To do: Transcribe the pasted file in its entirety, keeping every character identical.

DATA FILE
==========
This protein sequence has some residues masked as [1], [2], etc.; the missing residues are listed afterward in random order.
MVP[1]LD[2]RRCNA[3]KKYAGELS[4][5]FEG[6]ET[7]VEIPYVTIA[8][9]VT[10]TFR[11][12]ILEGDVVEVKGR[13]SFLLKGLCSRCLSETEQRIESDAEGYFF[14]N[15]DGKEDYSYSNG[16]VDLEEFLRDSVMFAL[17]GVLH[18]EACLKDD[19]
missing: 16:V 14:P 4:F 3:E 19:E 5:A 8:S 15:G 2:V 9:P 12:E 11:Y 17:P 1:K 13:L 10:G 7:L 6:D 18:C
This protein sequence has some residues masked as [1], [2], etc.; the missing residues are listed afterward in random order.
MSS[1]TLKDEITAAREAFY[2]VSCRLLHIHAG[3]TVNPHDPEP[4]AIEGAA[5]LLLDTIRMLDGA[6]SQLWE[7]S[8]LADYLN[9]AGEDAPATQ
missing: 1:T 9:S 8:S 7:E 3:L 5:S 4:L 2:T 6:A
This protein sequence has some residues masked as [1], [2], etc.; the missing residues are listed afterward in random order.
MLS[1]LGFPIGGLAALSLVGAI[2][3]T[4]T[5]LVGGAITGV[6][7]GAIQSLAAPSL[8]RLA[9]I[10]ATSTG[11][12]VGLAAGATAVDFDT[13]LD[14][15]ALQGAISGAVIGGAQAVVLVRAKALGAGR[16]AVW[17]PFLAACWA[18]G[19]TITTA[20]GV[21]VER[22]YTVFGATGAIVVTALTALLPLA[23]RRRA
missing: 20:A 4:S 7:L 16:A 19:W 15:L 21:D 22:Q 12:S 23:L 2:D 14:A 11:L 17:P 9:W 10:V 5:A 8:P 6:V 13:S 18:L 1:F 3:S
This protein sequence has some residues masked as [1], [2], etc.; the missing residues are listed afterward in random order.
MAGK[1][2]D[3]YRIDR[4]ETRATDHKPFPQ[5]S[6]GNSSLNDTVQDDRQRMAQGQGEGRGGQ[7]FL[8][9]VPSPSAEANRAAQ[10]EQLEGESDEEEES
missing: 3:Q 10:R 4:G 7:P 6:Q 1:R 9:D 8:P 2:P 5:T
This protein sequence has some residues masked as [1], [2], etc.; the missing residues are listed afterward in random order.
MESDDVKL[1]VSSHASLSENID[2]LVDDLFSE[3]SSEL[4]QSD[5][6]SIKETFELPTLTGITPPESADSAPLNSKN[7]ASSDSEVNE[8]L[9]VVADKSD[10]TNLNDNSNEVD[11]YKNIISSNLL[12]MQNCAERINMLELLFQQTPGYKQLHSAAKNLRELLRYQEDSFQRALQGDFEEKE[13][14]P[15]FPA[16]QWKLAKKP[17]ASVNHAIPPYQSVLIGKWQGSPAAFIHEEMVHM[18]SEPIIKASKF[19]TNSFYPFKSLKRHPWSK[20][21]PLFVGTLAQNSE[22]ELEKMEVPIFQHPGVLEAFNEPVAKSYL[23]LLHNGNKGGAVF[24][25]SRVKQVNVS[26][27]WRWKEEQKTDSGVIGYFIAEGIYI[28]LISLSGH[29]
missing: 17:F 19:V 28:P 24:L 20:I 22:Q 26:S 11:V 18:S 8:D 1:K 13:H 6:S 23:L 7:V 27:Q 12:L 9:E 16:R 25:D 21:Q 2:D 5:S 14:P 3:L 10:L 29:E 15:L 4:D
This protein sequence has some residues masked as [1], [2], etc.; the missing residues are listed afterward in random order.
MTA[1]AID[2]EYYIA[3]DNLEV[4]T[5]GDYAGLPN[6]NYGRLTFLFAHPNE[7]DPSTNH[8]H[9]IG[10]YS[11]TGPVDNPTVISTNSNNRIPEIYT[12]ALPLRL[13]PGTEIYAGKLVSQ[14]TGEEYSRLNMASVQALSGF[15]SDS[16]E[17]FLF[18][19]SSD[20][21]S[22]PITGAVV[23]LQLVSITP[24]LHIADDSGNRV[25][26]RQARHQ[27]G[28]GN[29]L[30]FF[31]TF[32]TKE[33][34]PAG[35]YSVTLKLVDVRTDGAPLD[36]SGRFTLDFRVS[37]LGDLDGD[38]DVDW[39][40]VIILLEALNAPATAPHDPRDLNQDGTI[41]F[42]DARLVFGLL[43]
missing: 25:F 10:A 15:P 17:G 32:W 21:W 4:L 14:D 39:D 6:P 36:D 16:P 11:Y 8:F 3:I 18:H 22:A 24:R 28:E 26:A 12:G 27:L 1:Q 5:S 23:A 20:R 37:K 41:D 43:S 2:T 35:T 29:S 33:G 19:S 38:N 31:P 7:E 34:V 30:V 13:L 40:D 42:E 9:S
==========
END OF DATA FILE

This protein sequence has some residues masked as [1], [2], etc.; the missing residues are listed afterward in random order.
MVP[1]LD[2]RRCNA[3]KKYAGELS[4][5]FEG[6]ET[7]VEIPYVTIA[8][9]VT[10]TFR[11][12]ILEGDVVEVKGR[13]SFLLKGLCSRCLSETEQRIESDAEGYFF[14]N[15]DGKEDYSYSNG[16]VDLEEFLRDSVMFAL[17]GVLH[18]EACLKDD[19]
missing: 16:V 14:P 4:F 3:E 19:E 5:A 8:S 15:G 2:V 9:P 12:E 11:Y 17:P 1:K 13:L 10:G 7:L 6:D 18:C
This protein sequence has some residues masked as [1], [2], etc.; the missing residues are listed afterward in random order.
MSS[1]TLKDEITAAREAFY[2]VSCRLLHIHAG[3]TVNPHDPEP[4]AIEGAA[5]LLLDTIRMLDGA[6]SQLWE[7]S[8]LADYLN[9]AGEDAPATQ
missing: 1:T 9:S 8:S 7:E 3:L 5:S 4:L 2:T 6:A
This protein sequence has some residues masked as [1], [2], etc.; the missing residues are listed afterward in random order.
MLS[1]LGFPIGGLAALSLVGAI[2][3]T[4]T[5]LVGGAITGV[6][7]GAIQSLAAPSL[8]RLA[9]I[10]ATSTG[11][12]VGLAAGATAVDFDT[13]LD[14][15]ALQGAISGAVIGGAQAVVLVRAKALGAGR[16]AVW[17]PFLAACWA[18]G[19]TITTA[20]GV[21]VER[22]YTVFGATGAIVVTALTALLPLA[23]RRRA
missing: 20:A 4:S 7:L 16:A 19:W 15:L 21:D 22:Q 12:S 23:L 2:D 14:A 11:L 17:P 9:W 10:V 5:A 8:P 6:V 13:S 18:L 1:F 3:S
This protein sequence has some residues masked as [1], [2], etc.; the missing residues are listed afterward in random order.
MAGK[1][2]D[3]YRIDR[4]ETRATDHKPFPQ[5]S[6]GNSSLNDTVQDDRQRMAQGQGEGRGGQ[7]FL[8][9]VPSPSAEANRAAQ[10]EQLEGESDEEEES
missing: 3:Q 10:R 4:G 7:P 6:Q 1:R 9:D 8:P 2:P 5:T
This protein sequence has some residues masked as [1], [2], etc.; the missing residues are listed afterward in random order.
MESDDVKL[1]VSSHASLSENID[2]LVDDLFSE[3]SSEL[4]QSD[5][6]SIKETFELPTLTGITPPESADSAPLNSKN[7]ASSDSEVNE[8]L[9]VVADKSD[10]TNLNDNSNEVD[11]YKNIISSNLL[12]MQNCAERINMLELLFQQTPGYKQLHSAAKNLRELLRYQEDSFQRALQGDFEEKE[13][14]P[15]FPA[16]QWKLAKKP[17]ASVNHAIPPYQSVLIGKWQGSPAAFIHEEMVHM[18]SEPIIKASKF[19]TNSFYPFKSLKRHPWSK[20][21]PLFVGTLAQNSE[22]ELEKMEVPIFQHPGVLEAFNEPVAKSYL[23]LLHNGNKGGAVF[24][25]SRVKQVNVS[26][27]WRWKEEQKTDSGVIGYFIAEGIYI[28]LISLSGH[29]
missing: 17:F 19:V 28:P 24:L 20:I 22:Q 26:S 11:V 18:S 8:D 1:K 13:H 6:S 23:L 7:V 27:Q 12:L 9:E 16:R 25:D 21:Q 2:D 5:S 14:P 3:L 10:L 29:E 15:L 4:D
This protein sequence has some residues masked as [1], [2], etc.; the missing residues are listed afterward in random order.
MTA[1]AID[2]EYYIA[3]DNLEV[4]T[5]GDYAGLPN[6]NYGRLTFLFAHPNE[7]DPSTNH[8]H[9]IG[10]YS[11]TGPVDNPTVISTNSNNRIPEIYT[12]ALPLRL[13]PGTEIYAGKLVSQ[14]TGEEYSRLNMASVQALSGF[15]SDS[16]E[17]FLF[18][19]SSD[20][21]S[22]PITGAVV[23]LQLVSITP[24]LHIADDSGNRV[25][26]RQARHQ[27]G[28]GN[29]L[30]FF[31]TF[32]TKE[33][34]PAG[35]YSVTLKLVDVRTDGAPLD[36]SGRFTLDFRVS[37]LGDLDGD[38]DVDW[39][40]VIILLEALNAPATAPHDPRDLNQDGTI[41]F[42]DARLVFGLL[43]
missing: 25:F 10:A 15:P 17:G 32:W 21:W 4:L 14:D 39:D 6:P 36:D 16:P 11:Y 8:F 3:I 18:H 22:A 24:R 28:E 26:A 12:G 27:L 1:Q 5:S 23:A 20:R 37:K 41:D 43:S 2:T 35:T 29:S 33:G 19:S 38:N 31:P 7:E 34:V 30:V 13:L 40:D 42:E 9:S